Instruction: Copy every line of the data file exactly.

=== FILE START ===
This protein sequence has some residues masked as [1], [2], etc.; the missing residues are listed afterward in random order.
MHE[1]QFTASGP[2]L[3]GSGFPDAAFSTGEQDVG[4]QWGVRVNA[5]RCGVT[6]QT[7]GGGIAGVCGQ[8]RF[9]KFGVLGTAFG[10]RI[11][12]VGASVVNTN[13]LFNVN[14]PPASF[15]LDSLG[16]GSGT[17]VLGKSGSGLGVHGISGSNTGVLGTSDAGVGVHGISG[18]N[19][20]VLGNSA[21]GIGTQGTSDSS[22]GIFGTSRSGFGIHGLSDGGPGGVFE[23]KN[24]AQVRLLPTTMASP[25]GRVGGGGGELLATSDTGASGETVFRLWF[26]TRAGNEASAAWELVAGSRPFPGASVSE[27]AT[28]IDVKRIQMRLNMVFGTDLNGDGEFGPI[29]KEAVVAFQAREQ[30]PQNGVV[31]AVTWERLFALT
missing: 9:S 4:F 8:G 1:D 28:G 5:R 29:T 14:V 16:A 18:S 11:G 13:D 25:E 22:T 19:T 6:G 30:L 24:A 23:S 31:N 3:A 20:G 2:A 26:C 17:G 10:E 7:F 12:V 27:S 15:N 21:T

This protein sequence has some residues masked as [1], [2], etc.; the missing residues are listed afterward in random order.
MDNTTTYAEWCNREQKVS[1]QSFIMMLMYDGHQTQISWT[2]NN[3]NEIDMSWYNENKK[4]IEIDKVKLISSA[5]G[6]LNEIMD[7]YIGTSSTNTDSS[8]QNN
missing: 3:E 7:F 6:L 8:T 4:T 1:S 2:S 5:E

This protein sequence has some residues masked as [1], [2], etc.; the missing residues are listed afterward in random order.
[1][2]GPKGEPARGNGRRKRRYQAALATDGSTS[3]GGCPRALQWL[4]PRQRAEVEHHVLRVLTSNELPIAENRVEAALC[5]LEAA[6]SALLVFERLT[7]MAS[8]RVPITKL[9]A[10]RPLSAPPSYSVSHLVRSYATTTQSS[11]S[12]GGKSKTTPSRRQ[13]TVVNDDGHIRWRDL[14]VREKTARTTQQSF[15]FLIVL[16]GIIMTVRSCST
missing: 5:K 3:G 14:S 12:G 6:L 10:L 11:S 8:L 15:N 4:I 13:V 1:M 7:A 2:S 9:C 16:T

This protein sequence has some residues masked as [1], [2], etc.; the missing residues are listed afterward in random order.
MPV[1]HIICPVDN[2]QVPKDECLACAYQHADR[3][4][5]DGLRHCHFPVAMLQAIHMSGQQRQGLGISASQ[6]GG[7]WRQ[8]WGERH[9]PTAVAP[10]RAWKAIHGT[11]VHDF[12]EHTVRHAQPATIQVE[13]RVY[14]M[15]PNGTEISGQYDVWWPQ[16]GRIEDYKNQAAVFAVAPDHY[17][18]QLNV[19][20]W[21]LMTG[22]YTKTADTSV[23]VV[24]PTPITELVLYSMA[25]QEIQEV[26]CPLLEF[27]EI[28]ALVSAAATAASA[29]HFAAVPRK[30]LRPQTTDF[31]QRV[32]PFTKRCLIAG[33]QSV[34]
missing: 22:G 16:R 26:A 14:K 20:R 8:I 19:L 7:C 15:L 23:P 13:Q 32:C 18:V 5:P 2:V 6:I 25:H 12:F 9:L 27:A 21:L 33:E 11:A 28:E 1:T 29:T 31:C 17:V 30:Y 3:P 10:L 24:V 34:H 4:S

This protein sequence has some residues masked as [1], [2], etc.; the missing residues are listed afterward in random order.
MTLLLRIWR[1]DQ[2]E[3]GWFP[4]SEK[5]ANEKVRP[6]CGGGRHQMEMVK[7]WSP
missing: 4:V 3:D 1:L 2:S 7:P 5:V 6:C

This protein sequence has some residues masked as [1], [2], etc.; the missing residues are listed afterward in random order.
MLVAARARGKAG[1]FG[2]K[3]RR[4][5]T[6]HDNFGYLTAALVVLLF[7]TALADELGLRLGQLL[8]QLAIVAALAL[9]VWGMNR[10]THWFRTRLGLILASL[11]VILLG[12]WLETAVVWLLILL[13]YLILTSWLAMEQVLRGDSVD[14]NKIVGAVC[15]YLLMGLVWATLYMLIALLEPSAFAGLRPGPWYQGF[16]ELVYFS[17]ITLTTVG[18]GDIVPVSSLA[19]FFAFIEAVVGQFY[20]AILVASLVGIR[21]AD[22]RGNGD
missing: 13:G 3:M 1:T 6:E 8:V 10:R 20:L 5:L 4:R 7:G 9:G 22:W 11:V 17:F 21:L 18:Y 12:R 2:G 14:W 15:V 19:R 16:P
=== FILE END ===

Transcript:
This protein sequence has some residues masked as [1], [2], etc.; the missing residues are listed afterward in random order.
MHE[1]QFTASGP[2]L[3]GSGFPDAAFSTGEQDVG[4]QWGVRVNA[5]RCGVT[6]QT[7]GGGIAGVCGQ[8]RF[9]KFGVLGTAFG[10]RI[11][12]VGASVVNTN[13]LFNVN[14]PPASF[15]LDSLG[16]GSGT[17]VLGKSGSGLGVHGISGSNTGVLGTSDAGVGVHGISG[18]N[19][20]VLGNSA[21]GIGTQGTSDSS[22]GIFGTSRSGFGIHGLSDGGPGGVFE[23]KN[24]AQVRLLPTTMASP[25]GRVGGGGGELLATSDTGASGETVFRLWF[26]TRAGNEASAAWELVAGSRPFPGASVSE[27]AT[28]IDVKRIQMRLNMVFGTDLNGDGEFGPI[29]KEAVVAFQAREQ[30]PQNGVV[31]AVTWERLFALT
missing: 9:S 4:F 8:G 1:D 28:G 5:R 29:T 14:V 16:A 18:S 11:G 13:D 25:E 22:T 19:T 6:G 30:L 24:A 23:S 31:N 3:A 20:G 2:A 26:C 17:G 10:E 7:F 12:V 27:S 15:N 21:T

This protein sequence has some residues masked as [1], [2], etc.; the missing residues are listed afterward in random order.
MDNTTTYAEWCNREQKVS[1]QSFIMMLMYDGHQTQISWT[2]NN[3]NEIDMSWYNENKK[4]IEIDKVKLISSA[5]G[6]LNEIMD[7]YIGTSSTNTDSS[8]QNN
missing: 3:E 7:F 6:L 8:T 4:T 1:S 2:S 5:E

This protein sequence has some residues masked as [1], [2], etc.; the missing residues are listed afterward in random order.
[1][2]GPKGEPARGNGRRKRRYQAALATDGSTS[3]GGCPRALQWL[4]PRQRAEVEHHVLRVLTSNELPIAENRVEAALC[5]LEAA[6]SALLVFERLT[7]MAS[8]RVPITKL[9]A[10]RPLSAPPSYSVSHLVRSYATTTQSS[11]S[12]GGKSKTTPSRRQ[13]TVVNDDGHIRWRDL[14]VREKTARTTQQSF[15]FLIVL[16]GIIMTVRSCST
missing: 5:K 3:G 14:S 12:G 6:L 10:L 11:S 8:L 15:N 4:I 13:V 1:M 7:A 2:S 9:C 16:T

This protein sequence has some residues masked as [1], [2], etc.; the missing residues are listed afterward in random order.
MPV[1]HIICPVDN[2]QVPKDECLACAYQHADR[3][4][5]DGLRHCHFPVAMLQAIHMSGQQRQGLGISASQ[6]GG[7]WRQ[8]WGERH[9]PTAVAP[10]RAWKAIHGT[11]VHDF[12]EHTVRHAQPATIQVE[13]RVY[14]M[15]PNGTEISGQYDVWWPQ[16]GRIEDYKNQAAVFAVAPDHY[17][18]QLNV[19][20]W[21]LMTG[22]YTKTADTSV[23]VV[24]PTPITELVLYSMA[25]QEIQEV[26]CPLLEF[27]EI[28]ALVSAAATAASA[29]HFAAVPRK[30]LRPQTTDF[31]QRV[32]PFTKRCLIAG[33]QSV[34]
missing: 22:G 16:R 26:A 14:K 20:R 8:I 19:L 7:C 15:L 23:P 13:Q 32:C 18:V 5:P 2:V 6:I 25:H 12:F 9:L 27:A 21:L 33:E 11:A 28:E 1:T 29:T 31:C 17:V 30:Y 3:P 10:L 24:V 34:H 4:S

This protein sequence has some residues masked as [1], [2], etc.; the missing residues are listed afterward in random order.
MTLLLRIWR[1]DQ[2]E[3]GWFP[4]SEK[5]ANEKVRP[6]CGGGRHQMEMVK[7]WSP
missing: 4:V 3:D 1:L 2:S 7:P 5:V 6:C

This protein sequence has some residues masked as [1], [2], etc.; the missing residues are listed afterward in random order.
MLVAARARGKAG[1]FG[2]K[3]RR[4][5]T[6]HDNFGYLTAALVVLLF[7]TALADELGLRLGQLL[8]QLAIVAALAL[9]VWGMNR[10]THWFRTRLGLILASL[11]VILLG[12]WLETAVVWLLILL[13]YLILTSWLAMEQVLRGDSVD[14]NKIVGAVC[15]YLLMGLVWATLYMLIALLEPSAFAGLRPGPWYQGF[16]ELVYFS[17]ITLTTVG[18]GDIVPVSSLA[19]FFAFIEAVVGQFY[20]AILVASLVGIR[21]AD[22]RGNGD
missing: 13:G 3:M 1:T 6:E 8:V 10:R 20:L 5:L 4:R 7:G 9:G 22:W 11:V 17:F 21:L 18:Y 12:R 2:G 14:W 15:V 19:R 16:P